"It's always easier to handle business in your native language," said Pecol, who studied translation at a university in Peru. "Everyone, even the most educated and articulate people, knows how intimidating it can be to go to a bank to ask for money. It can be even more so for people who don't speak the language well and are unfamiliar with the American banking system."

In addition, some Hispanics don't know how interest rates work and are not familiar with key financial terms. Often, Hispanics new to the United States lack the credit history they need or have not been taught to properly manage credit. "This can make them become victims of predatory lenders," Pecol said.

Banks, Realtors reach out Pecol said a few banks and other lenders are starting to eliminate "the biggest barrier of all" -- policies requiring a Social Security number for loans.

Garry Throckmorton, Community Reinvestment Act officer at Republic Bank & Trust, said the bank accepts alternative identification with loan applications.

Republic Bank has been increasing services for the Hispanic population in the Lexington and Louisville areas for the past 21/2 years. The bank has bilingual tellers and a bilingual account information hotline and offers financial literacy programs. The bank's ATMs are bilingual, and it will soon offer Internet banking in Spanish.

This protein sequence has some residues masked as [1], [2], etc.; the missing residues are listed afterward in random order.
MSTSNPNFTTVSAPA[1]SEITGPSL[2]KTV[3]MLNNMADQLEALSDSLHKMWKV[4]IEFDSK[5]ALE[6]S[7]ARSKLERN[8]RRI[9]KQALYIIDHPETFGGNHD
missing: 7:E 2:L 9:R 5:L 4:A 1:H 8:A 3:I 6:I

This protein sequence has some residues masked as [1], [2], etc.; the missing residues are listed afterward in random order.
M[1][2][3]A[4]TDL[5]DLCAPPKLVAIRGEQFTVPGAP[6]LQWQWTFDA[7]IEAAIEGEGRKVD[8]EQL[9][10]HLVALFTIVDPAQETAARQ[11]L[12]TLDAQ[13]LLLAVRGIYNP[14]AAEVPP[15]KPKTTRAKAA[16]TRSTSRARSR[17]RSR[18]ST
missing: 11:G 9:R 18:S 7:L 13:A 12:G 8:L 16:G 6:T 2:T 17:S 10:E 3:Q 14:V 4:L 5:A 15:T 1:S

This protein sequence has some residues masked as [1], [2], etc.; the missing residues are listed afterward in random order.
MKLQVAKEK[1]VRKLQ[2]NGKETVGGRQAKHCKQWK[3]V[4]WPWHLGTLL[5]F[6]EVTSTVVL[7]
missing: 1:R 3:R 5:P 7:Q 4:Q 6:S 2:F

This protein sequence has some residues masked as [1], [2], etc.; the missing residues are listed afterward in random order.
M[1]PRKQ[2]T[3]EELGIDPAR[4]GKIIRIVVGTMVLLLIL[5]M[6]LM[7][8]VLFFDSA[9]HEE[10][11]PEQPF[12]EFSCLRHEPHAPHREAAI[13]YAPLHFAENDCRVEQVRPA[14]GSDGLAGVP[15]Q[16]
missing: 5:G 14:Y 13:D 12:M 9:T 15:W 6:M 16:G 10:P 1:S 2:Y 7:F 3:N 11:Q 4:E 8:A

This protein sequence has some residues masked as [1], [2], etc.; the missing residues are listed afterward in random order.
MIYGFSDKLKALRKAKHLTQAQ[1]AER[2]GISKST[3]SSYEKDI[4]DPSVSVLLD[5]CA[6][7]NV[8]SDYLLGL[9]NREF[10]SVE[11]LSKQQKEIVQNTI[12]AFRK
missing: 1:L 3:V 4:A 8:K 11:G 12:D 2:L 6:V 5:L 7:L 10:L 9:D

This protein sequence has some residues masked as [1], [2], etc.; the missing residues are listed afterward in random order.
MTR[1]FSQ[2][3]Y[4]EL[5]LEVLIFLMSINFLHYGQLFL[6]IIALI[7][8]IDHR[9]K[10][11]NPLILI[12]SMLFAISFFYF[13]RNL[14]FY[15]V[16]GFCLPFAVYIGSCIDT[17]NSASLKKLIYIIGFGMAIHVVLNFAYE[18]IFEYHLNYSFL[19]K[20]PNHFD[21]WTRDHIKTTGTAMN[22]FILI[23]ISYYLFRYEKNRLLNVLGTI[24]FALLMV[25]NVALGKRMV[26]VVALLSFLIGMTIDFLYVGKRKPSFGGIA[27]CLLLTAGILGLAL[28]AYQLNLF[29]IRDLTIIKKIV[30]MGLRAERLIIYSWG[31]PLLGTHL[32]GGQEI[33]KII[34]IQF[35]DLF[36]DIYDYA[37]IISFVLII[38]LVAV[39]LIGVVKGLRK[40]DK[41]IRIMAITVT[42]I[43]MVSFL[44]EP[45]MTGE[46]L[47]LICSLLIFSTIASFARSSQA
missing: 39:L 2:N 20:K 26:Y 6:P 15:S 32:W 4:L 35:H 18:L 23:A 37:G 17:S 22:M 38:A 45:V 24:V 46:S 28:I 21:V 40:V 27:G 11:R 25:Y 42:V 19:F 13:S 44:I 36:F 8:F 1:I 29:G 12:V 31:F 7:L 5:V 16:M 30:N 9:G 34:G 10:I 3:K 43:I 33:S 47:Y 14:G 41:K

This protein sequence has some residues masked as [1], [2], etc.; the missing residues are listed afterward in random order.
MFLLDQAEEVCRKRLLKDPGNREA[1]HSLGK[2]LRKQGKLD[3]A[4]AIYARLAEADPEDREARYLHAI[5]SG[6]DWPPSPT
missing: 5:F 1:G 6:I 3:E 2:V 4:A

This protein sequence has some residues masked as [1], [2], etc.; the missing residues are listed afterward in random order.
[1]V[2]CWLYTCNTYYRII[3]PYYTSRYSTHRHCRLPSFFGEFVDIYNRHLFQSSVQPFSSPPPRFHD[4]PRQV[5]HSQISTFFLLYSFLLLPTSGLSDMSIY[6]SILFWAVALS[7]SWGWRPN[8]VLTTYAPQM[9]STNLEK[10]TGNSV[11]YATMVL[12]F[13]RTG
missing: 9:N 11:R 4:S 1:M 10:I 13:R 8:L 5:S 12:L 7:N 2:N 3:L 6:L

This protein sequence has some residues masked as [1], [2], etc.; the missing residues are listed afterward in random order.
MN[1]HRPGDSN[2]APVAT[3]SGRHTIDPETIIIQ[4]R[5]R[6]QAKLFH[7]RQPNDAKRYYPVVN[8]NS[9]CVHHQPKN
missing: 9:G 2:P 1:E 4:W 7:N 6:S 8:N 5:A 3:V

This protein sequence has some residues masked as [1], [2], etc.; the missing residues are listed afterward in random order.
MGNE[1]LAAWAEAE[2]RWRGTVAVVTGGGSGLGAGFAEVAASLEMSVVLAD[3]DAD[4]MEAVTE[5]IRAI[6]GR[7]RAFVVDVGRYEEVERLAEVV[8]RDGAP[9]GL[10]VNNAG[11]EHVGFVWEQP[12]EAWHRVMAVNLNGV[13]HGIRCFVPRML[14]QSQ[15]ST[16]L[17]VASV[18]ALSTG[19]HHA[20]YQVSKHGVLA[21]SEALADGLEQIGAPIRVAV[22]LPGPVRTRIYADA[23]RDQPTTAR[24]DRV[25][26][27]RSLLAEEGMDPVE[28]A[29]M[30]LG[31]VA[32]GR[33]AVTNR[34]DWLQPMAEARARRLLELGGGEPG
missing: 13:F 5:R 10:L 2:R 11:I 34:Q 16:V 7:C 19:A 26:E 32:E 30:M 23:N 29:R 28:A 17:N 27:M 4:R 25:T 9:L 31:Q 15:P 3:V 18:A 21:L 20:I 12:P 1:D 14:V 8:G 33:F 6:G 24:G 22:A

Republic Bank applied for the American Dream grant and gifted the money to the Community Ventures.

Real estate agents are also hoping to tap into the Hispanic housing market.

Elaine Hangis, executive director of the Lexington Bluegrass Association of Realtors, said reaching out to Hispanics is a key issue for the group.

"We know this is going to be one of our largest populations, so of course we are trying to figure out how to reach them," she said. "Our problem so far is knowing how to find them."

LBAR currently offers cultural diversity training for Realtors, teaching the home sellers about various cultures. The group also offers a listing of Spanish-speaking Realtors. One of those Realtors is Jose Benitez, who works at Realty World Mays & Associates in Lexington.

Benitez, who moved to Lexington from Chicago, said he got his real estate license in July 2003 after discovering the shortage of Spanish-speaking agents.

"I hope to make Hispanics my main focus," he said. "Sometimes people want to do business with someone who knows their language and their cultures, so they will feel comfortable. Buying a home is a big investment, and people want to feel comfortable with their Realtor."

Home, sweet home Pecol agreed.

She said she knows first-hand how difficult it can be to buy a home. The former college professor said credit problems have kept her from buying a home.

"Once, I made it as far as the closing," she said. "I got there, and they discovered that that very month I had been late on a credit card payment, and they turned me away."

Pecol said she now is going through the same process as her clients. "As a child, I was taught to get a good education, be independent and to get my own four walls and a roof," she said. "It is what we all want in life, a place of our own."

News researcher Linda Niemi contributed to this story.